Like most babies, he spends a lot of time sleeping.
It’s so green around here. While walking down, I noticed these tiny toadstools.
The fiddleneck and filaree are in full bloom. The grass here is as fine as hair, and nearly as soft.
Billy has been in a lot of pain and nearly unable to walk. He thinks it’s his old enemy, gout. It may well be, so we’re avoiding red meat for a while. Red meat, red wine, and spinach are among the things you’re not supposed to eat if you’re gouty. The pain has eased off, and now he’s just having his usual stiff knee, so maybe it’s working. But if it comes back, I’m holding my breath and turning blue until he goes to the doctor.
This is the time of year when it’s spring one day, winter the next. At least, it is in California.
We let the fire die today, and enjoyed the sun. After almost a tenth of an inch of rain yesterday, a drying-out day is nice. The flowers seem to think so, too.
This is a bulb I picked up at the supermarket last year. It had one stem of flowers then, but this year it’s proudly flaunting three. I like its starry blue-lavender blossoms, but can’t remember what they are. I’ll get out my old (and indispensible) Sunset Garden Book and see if I can find out. It’s nice to know the names of things.
It’s cool and damp (.03 this morning) and the fireplace is going again. That means I want to sit by it and knit. And, of course, all of the knitting world is doing the same during the Olympics. There’s something about watching a skater twirl or a ski jumper fly that just goes with a knit project.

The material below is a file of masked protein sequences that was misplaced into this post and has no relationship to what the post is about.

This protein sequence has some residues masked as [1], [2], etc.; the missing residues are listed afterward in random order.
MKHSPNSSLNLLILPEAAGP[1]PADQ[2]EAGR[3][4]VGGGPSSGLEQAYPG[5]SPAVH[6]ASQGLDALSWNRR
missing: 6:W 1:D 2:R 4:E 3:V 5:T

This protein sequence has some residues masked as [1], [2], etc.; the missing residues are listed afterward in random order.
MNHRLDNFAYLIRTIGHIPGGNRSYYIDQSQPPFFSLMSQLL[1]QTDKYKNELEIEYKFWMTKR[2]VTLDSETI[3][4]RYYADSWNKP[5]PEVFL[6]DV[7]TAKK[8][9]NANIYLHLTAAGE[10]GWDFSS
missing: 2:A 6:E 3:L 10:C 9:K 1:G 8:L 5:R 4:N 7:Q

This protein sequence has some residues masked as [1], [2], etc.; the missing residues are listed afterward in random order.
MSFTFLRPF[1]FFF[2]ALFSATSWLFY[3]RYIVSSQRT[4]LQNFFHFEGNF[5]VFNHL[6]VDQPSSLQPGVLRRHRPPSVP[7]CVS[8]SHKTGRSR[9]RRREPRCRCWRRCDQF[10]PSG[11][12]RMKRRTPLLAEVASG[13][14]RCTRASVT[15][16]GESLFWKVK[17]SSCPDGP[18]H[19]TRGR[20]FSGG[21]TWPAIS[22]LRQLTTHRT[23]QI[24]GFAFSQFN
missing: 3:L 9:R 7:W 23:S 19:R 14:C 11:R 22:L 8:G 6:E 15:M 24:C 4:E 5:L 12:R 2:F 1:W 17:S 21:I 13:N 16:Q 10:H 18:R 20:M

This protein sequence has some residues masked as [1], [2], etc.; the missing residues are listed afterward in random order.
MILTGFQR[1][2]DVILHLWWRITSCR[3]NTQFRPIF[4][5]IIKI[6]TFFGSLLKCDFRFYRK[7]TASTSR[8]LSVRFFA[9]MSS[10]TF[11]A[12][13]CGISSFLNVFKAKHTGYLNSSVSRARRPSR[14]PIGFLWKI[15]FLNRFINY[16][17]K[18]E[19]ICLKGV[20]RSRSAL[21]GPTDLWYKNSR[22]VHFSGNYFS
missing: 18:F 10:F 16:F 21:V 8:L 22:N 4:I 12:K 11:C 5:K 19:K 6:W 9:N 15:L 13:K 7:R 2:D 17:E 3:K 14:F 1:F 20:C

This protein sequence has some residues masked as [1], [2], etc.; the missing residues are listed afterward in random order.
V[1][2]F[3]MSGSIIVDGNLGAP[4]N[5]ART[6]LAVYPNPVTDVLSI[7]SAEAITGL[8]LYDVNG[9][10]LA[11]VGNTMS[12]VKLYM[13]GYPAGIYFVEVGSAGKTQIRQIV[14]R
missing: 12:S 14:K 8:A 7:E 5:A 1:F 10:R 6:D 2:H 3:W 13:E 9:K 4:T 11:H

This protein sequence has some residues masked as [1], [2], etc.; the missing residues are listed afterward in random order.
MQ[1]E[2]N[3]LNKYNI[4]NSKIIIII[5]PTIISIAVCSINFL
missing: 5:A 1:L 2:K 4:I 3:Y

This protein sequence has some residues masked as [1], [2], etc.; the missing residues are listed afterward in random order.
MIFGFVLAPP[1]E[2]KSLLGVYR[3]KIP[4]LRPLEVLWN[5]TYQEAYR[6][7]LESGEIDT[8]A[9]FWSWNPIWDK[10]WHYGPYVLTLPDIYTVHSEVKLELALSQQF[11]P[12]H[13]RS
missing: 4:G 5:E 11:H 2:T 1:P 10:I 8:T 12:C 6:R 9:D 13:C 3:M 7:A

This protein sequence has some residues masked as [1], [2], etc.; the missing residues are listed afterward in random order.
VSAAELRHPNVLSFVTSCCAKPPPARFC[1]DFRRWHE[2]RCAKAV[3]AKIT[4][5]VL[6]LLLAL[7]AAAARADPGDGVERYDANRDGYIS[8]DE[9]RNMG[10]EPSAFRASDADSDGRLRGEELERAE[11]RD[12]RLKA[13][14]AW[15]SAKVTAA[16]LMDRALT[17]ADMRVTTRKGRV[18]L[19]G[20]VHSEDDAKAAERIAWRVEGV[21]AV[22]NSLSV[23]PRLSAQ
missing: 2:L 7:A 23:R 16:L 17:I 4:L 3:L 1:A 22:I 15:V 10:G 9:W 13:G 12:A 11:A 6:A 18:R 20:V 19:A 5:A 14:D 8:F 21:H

It had better not be too complicated, though, or you’ll end up with a snarl when the snowboarder wipes out or the slalom skier slides down the course on her backside. I’m working on a mitered-square blanket; about as simple as you can get.
This is a new product; Lion Brand Amazing. It’s a self-striping yarn, half wool and half acrylic. That means it’s not too expensive, it’s machine washable (carefully!), and it’s lovely soft. I may have gotten a little carried away with the color. I wanted to try one of every colorway they had. One or two might have been better. They’re lovely colors, though, even if one or two are a bit . . . ferocious.
Nothing else remarkable is going on, so I’m going to go put another log on the fire. And read. And knit.